Many familiar faces from South Africa’s corporate elite live cheek by jowl with political elites. Former MTN chief executive Sifiso Dabengwa lives not far from property mogul Elias Maponya.

They share their street with Grace Mugabe’s son from a previous marriage, Russell Goreraza, as well as Nosazena Enaholo, daughter of former governor of Nigeria’s Edo state, Lucky Igbinedion. Enaholo has trouble back home, where she is fighting off a debt judgment of $3.2 million.

A number of Nigerian millionaires have pads in Sandhurst, including magnate Babatunde Folawiyo who has two – each worth well over R20 million.

In another street close by, Samora Machel Junior, son of the late Mozambican president, has a house. The son of current Mozambican president Filipe Nyusi, who has the same name, can be found in the same suburb.

One of his neighbours is Investec chair Fani Titi.

A recent addition to Sandhurst is David Langa, formerly chair of the Land Bank and now a growing force in the coal industry. He lives next to a paragon of a bygone South Africa, former Anglo American deputy chair William Graham Boustred. In 2009 Boustred gave an infamous interview at the age of 84, saying he might emigrate to the Isle of Man because there were no Muslims or blacks there.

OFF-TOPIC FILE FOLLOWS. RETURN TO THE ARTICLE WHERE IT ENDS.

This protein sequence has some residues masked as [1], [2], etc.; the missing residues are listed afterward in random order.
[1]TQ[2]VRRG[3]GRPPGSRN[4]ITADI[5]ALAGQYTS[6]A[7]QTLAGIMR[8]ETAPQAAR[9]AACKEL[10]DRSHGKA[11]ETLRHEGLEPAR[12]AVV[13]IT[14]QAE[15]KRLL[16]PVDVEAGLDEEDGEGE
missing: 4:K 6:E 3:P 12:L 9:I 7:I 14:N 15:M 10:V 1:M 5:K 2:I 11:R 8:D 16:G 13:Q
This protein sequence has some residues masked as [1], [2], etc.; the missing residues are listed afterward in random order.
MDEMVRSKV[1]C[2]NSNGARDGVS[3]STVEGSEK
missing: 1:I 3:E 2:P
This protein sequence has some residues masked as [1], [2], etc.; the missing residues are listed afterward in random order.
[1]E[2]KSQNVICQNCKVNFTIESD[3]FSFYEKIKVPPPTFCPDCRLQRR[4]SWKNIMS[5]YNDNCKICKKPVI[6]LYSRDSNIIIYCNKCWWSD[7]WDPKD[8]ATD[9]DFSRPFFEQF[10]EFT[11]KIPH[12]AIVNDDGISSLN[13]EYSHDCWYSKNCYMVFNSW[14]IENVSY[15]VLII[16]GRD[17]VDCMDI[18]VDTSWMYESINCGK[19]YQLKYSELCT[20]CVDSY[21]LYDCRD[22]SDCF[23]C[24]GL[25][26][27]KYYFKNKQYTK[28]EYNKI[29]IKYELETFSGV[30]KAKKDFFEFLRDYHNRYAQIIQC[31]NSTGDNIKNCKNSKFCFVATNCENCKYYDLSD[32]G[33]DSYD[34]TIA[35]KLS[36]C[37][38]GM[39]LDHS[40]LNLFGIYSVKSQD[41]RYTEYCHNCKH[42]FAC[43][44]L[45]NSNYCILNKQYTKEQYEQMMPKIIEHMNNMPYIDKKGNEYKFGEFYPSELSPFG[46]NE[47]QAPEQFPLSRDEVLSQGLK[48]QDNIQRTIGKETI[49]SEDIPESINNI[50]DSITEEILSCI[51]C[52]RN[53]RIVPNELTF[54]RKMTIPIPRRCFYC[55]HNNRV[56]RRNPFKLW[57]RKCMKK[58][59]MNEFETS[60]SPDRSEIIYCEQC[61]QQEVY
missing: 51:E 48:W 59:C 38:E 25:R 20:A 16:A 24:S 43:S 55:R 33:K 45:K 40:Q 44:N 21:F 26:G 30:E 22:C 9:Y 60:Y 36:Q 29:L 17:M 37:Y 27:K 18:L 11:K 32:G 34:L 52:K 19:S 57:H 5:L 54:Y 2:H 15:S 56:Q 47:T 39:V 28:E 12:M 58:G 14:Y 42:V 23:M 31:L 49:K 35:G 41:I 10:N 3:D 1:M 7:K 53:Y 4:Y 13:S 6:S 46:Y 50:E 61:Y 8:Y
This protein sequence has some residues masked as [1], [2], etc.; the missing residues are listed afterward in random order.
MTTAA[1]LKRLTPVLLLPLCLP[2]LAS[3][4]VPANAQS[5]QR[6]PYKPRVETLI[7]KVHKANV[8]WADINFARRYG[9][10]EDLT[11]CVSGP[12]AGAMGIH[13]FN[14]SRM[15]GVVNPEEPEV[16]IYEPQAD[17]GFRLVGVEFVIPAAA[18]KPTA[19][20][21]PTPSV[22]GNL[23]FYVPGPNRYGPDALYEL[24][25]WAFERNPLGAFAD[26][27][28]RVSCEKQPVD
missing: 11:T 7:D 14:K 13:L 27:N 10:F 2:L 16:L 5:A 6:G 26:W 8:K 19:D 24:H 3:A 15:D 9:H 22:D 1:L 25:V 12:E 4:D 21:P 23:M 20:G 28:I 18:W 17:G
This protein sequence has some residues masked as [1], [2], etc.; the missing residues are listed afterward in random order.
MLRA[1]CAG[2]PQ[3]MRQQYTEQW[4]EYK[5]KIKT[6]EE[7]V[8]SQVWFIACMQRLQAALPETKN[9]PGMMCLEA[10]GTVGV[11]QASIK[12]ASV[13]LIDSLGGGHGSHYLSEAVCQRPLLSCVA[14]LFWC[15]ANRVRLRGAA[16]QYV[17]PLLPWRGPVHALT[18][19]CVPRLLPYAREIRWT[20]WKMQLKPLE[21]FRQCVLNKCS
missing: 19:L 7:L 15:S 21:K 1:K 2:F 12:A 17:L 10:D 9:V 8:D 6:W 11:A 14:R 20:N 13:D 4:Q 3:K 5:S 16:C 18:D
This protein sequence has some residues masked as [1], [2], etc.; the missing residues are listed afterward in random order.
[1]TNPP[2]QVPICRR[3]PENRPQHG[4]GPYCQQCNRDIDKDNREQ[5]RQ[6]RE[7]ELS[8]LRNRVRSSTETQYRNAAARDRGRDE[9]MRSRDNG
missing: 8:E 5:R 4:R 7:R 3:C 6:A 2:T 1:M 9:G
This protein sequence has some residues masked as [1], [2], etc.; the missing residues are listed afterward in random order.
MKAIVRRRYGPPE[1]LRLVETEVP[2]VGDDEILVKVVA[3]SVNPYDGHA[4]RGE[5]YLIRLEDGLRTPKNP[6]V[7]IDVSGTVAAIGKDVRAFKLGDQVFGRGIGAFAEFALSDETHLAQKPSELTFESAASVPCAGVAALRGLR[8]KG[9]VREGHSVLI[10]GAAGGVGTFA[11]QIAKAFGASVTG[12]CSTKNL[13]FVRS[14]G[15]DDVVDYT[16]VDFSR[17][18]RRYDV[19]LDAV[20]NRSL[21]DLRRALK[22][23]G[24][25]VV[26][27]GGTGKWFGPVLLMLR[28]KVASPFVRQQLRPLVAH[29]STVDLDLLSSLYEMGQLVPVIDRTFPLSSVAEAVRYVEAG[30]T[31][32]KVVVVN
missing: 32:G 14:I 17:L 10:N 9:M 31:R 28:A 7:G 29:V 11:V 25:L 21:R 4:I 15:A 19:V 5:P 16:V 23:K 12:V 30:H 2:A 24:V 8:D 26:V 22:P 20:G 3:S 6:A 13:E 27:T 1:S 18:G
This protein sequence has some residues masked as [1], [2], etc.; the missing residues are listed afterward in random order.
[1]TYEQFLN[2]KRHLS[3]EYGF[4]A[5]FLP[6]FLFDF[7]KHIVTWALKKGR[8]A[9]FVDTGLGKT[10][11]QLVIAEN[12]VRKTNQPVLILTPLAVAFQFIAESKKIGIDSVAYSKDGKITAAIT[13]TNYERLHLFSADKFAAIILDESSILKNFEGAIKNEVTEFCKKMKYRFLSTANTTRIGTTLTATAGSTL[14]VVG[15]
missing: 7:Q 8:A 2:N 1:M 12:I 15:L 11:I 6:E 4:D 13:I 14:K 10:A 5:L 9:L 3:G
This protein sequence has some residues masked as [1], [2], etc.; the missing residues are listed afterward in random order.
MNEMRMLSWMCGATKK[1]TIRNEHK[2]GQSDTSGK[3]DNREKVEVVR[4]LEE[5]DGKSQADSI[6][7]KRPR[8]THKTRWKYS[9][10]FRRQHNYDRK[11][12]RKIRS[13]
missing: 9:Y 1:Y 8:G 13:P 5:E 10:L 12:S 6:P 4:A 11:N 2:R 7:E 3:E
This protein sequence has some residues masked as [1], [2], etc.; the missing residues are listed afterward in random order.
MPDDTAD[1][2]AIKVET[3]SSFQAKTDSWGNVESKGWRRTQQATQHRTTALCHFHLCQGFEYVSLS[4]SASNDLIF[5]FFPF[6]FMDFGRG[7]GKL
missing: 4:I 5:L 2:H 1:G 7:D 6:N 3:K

He also complained that Anglo American was at the time run by a “sexually frustrated woman”, Cynthia Carroll.

The Krok family, which made much of its fortune with skin-lightening creams, also have a house in the neighbourhood.

Mark Lamberti, who recently resigned as chief executive of Imperial after his own race row, can be found there too.

Another notable expat lives on the same street as Lamberti: Bento Dos Santos, a member of the Angolan first family and formerly a general in the Angolan army who, a few years back, faced an Interpol arrest warrant in relation to sex trafficking in Brazil. He owns diamond mines back home.

The armoured vehicle business is well-represented on one of the suburb’s leafy streets. People tied to the Paramount Group, Leonard Karpes and the Ichikowitz family, own no less than four properties worth a collective R90 million.

On the same road you will find Turkish coal mine owner Vuslat Bayoglu, whose brother recently acquired another South African armoured vehicle manufacturer, Milkor.

Hlumelo Biko, son of Steve Biko and Mamphela Ramphele, also lives nearby.

A stone’s throw away you will find Jean- Philippe Amvame N’Dong, a friend to the first family of the Republic of Congo who was accused a few years ago of being paid millions to on-sell oil for the state-owned refinery at a massive and effortless margin.

Across the road from N’Dong is nightclub owner Chris Coutroulis and his wife, former Miss SA Vanessa Carreira.

Emerging coal magnate Mojalefa Landlord Mbethe lives down the road, as does the advocate recently representing the Gupta family, Ahmed Bhana. – Additional reporting by Kayla Rachbuch

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July 2020